Number 4 – (This definitely works for those who are prone to putting things off)

Schedule in your runs as you would an important appointment, and honour it. It’s non-negotiable. Don’t think about it, don’t rationalise all the reasons why you haven’t got time or don’t feel like it. Just put your shoes on and step out the door.

Number 3 – (This works without a doubt)

Run with others. Get a running buddy or join a running club. It’s a great way to catch up with a friend (if you can run and talk of course!), and a great form of moral support. Alternatively start your own informal club (I have) so there’s always someone on hand to run with even if your running buddy can’t make it. Makes it even easier to honour those scheduled runs!

Number 4 – (A little intense, but I do this when motivation is seriously lacking and I need to give myself a good talking to)

You’ve heard it all before I’m sure but ‘Tomorrow Never Comes’. If ever I tell myself I’ll run tomorrow instead, I remember how lucky I am to be able to run today. How lucky that I am alive and physically able to do it. I remember that there are others no longer with us or who would love to be able to walk let alone run. Gratitude can get you moving.

Number One (My top tip to keep motivated and build momentum)

Enter an organised event and raise money for charity. By entering a running event  you are clearly focused on achieving something and have a time frame in which to concentrate your running efforts. By raising sponsorship you take commitment, to not only go through with the event but the training, to a new level. Once money is pledged you have a responsibility to the kind people who have put their hands in their pockets. I now do a charity race each year, and every time there has been a reason why it has been tough to train or even take part on the day, but I have done it. It motivates me beyond any other tip I’ve shared. Oh and it does others good to! Win Win!!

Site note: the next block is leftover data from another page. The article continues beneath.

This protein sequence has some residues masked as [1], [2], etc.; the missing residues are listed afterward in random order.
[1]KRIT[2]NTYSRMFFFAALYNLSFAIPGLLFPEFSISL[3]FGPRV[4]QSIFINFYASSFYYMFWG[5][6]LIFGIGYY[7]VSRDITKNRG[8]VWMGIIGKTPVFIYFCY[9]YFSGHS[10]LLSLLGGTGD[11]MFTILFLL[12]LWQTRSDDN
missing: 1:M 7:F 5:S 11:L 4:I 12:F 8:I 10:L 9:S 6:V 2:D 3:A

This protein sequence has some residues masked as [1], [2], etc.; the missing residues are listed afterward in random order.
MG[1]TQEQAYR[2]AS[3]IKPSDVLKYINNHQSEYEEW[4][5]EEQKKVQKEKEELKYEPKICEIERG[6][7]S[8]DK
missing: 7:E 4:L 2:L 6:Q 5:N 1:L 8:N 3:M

Have I motivated you to get motivated and give it a try? I really hope so!

(* I am not a qualified trainer just a Mum, please always bear in mind your own limitations, fitness level, overall health and listen to your body. Apply common sense at all times. It is advisable to consult a physician before embarking on any new form of exercise.)

Jo write about family life simply done. She has some great resources on simple cooking too. To read more from Jo, check our her blog at Simply Being Mum.

Head over to the Minimize Yo Butt page if you’d like to learn more about the challenge. If you enjoyed this post, please consider signing up for updates or follow me on Twitter. The only way my blog reaches more people is if you Tweet it, Like it on Facebook, or share it with your friends. Thanks so much for reading!

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Comments

  1. Faith Janes says:

    Thanks for this post, Jo! I have always wanted to be a runner. I always thought it would be cool to go out for a quiet morning run by myself. I watch people get up early and run on the beach when we’re on vacation and wistfully wonder what that would be like. I never feel like I breathe right. I end up panting with a really dry throat and I feel totally uncoordinated.